J Integr Plant Biol. ›› 2018, Vol. 60 ›› Issue (12): 1127-1153.DOI: 10.1111/jipb.12734

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The CRISPR/Cas revolution continues: From efficient gene editing for crop breeding to plant synthetic biology

Jochen Kumlehn1, Janine Pietralla2, Goetz Hensel1, Michael Pacher2 and Holger Puchta2*   

  1. 1 Plant Reproductive Biology, Leibniz Institute of Plant Genetics and Crop Plant Research (IPK) 06466 Seeland OT Gatersleben, Germany
    2 Botanical Institute, Molecular Biology and Biochemistry, Karlsruhe Institute of Technology, 76131 Karlsruhe, Germany


    Email: Holger Puchta (holger.puchta@kit.edu)
  • Received:2018-09-05 Accepted:2018-10-30 Online:2018-11-02 Published:2018-12-01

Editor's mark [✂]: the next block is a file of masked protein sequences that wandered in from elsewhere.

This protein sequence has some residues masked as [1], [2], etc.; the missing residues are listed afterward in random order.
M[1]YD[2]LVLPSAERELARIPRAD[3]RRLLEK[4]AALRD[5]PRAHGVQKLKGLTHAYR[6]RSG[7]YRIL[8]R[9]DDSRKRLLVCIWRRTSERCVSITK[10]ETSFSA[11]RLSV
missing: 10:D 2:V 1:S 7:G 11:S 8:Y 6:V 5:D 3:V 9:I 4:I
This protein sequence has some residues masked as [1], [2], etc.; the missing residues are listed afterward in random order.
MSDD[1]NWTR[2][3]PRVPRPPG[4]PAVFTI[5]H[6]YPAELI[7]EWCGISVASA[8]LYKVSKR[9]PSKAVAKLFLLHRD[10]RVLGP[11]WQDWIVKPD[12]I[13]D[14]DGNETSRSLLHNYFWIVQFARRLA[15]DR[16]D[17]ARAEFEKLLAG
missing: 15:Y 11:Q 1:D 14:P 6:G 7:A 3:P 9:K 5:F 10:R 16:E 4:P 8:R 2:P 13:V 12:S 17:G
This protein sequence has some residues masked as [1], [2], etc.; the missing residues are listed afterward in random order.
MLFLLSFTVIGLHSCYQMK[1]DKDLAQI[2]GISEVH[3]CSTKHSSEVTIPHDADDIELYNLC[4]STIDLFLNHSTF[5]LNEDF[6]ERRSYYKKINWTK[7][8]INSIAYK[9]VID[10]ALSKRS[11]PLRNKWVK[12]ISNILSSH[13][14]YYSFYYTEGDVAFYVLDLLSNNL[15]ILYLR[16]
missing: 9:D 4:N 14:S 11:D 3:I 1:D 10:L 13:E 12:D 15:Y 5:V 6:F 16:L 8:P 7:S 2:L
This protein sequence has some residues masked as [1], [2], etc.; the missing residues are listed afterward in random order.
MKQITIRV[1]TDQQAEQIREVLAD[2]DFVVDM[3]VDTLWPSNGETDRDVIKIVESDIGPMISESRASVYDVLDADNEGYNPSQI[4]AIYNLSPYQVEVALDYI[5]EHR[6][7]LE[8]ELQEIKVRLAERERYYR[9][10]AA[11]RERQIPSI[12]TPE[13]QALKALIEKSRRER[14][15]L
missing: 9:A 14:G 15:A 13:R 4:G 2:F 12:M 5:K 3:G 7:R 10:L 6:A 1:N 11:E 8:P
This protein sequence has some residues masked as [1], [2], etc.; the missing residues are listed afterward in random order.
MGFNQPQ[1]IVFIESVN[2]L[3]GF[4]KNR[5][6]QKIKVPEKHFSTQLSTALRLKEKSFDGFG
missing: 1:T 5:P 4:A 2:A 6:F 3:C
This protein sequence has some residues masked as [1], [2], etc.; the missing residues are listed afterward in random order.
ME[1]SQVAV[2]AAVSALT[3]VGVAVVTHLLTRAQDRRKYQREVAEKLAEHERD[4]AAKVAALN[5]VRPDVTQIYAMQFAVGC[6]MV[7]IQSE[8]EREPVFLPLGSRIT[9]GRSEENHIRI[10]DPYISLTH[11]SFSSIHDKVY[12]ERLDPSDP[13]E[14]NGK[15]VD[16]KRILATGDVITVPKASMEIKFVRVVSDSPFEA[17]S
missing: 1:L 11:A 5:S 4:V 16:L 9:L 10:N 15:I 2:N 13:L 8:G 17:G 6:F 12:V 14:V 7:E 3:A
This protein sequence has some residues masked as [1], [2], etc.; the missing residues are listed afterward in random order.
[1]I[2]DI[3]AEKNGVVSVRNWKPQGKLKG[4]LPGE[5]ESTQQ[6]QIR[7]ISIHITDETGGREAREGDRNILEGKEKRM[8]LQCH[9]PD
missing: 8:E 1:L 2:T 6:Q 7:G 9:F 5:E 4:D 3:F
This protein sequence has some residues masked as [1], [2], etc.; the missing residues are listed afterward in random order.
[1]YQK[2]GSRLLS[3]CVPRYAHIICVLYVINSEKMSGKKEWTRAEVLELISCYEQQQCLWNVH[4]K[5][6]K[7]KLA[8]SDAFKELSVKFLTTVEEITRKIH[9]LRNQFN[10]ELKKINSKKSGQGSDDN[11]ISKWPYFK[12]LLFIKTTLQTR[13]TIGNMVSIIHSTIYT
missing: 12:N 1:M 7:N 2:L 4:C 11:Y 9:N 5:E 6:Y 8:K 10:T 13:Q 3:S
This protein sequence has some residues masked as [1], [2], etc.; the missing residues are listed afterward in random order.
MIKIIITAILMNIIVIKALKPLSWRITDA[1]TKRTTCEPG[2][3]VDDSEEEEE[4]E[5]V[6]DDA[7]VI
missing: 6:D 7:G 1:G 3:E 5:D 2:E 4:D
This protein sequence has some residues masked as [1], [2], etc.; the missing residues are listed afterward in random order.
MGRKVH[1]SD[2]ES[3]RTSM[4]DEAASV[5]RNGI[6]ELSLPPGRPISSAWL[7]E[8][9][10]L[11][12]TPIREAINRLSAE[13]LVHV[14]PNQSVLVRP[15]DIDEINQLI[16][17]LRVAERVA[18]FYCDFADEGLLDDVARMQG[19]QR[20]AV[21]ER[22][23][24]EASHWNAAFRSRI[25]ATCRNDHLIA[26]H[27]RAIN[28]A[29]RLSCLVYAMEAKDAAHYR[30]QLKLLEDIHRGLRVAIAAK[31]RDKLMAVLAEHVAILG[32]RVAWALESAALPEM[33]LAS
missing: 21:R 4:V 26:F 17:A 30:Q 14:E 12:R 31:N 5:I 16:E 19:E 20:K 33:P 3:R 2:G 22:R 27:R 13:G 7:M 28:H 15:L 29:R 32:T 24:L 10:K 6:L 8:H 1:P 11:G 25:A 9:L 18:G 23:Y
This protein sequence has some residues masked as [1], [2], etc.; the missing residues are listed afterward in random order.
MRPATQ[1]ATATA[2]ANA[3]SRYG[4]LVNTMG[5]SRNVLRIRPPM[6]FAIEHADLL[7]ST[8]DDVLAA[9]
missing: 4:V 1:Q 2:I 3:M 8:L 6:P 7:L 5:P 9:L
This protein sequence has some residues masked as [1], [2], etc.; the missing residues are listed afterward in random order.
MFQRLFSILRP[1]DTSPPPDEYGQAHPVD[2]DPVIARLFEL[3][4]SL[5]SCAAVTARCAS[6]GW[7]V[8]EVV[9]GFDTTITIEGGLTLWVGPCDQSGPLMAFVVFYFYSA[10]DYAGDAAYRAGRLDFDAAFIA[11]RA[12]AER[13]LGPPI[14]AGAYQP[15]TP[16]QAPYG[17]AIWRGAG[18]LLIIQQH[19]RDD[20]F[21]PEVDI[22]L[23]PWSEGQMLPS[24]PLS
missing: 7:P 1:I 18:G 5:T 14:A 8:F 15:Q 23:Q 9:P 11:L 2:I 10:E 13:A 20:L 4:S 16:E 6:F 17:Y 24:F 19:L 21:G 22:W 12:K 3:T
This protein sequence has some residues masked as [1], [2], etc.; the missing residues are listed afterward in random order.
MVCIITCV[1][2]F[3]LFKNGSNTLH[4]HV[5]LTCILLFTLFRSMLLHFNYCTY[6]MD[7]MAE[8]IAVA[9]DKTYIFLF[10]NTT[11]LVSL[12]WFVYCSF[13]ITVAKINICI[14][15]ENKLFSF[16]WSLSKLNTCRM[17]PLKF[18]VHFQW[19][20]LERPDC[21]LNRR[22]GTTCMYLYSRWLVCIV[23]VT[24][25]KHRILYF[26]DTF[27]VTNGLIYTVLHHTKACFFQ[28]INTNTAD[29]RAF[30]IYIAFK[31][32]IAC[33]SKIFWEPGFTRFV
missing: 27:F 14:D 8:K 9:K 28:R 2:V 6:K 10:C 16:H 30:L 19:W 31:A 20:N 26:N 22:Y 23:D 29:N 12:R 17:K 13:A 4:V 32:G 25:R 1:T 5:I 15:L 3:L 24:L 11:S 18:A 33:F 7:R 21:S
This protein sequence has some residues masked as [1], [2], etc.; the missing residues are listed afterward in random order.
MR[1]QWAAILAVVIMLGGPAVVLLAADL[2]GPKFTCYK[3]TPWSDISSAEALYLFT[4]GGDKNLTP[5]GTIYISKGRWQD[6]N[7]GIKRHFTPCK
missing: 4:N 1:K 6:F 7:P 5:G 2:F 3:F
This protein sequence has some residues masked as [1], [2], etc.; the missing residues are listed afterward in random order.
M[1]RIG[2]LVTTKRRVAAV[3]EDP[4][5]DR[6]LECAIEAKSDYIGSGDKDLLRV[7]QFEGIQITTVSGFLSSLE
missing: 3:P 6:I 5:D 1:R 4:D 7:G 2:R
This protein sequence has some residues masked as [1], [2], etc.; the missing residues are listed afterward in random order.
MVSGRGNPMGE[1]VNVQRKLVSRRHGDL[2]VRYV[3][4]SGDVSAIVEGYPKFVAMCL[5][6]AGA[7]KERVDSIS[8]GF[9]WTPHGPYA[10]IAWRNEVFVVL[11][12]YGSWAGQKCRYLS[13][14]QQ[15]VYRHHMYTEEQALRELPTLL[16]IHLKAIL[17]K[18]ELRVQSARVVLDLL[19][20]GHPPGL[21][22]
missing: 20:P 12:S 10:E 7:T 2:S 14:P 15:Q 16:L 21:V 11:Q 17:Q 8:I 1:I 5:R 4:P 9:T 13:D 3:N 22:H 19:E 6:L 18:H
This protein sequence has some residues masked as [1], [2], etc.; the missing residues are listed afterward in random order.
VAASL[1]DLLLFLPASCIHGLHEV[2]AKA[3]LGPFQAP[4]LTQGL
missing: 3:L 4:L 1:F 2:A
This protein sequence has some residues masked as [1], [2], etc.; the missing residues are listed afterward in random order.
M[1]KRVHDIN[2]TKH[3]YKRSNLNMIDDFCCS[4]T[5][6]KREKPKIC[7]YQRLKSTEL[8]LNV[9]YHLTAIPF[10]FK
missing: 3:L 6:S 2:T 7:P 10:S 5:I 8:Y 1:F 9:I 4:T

Abstract: Since the discovery that nucleases of the bacterial CRISPR (clustered regularly interspaced palindromic repeat)-associated (Cas) system can be used as easily programmable tools for genome engineering, their application massively transformed different areas of plant biology. In this review, we assess the current state of their use for crop breeding to incorporate attractive new agronomical traits into specific cultivars of various crop plants. This can be achieved by the use of Cas9/12 nucleases for double-strand break induction, resulting in mutations by non-homologous recombination. Strategies for performing such experiments-from the design of guide RNA to the use of different transformation technologies-are evaluated. Furthermore, we sum up recent developments regarding the use of nuclease-deficient Cas9/12 proteins, as DNAbinding moieties for targeting different kinds of enzyme activities to specific sites within the genome. Progress in base deamination, transcriptional induction and transcriptional repression, as well as in imaging in plants, is also discussed. As different Cas9/12 enzymes are at hand, the simultaneous application of various enzyme activities, to multiple genomic sites, is now in reach to redirect plant metabolism in a multifunctional manner and pave the way for a new level of plant synthetic biology.

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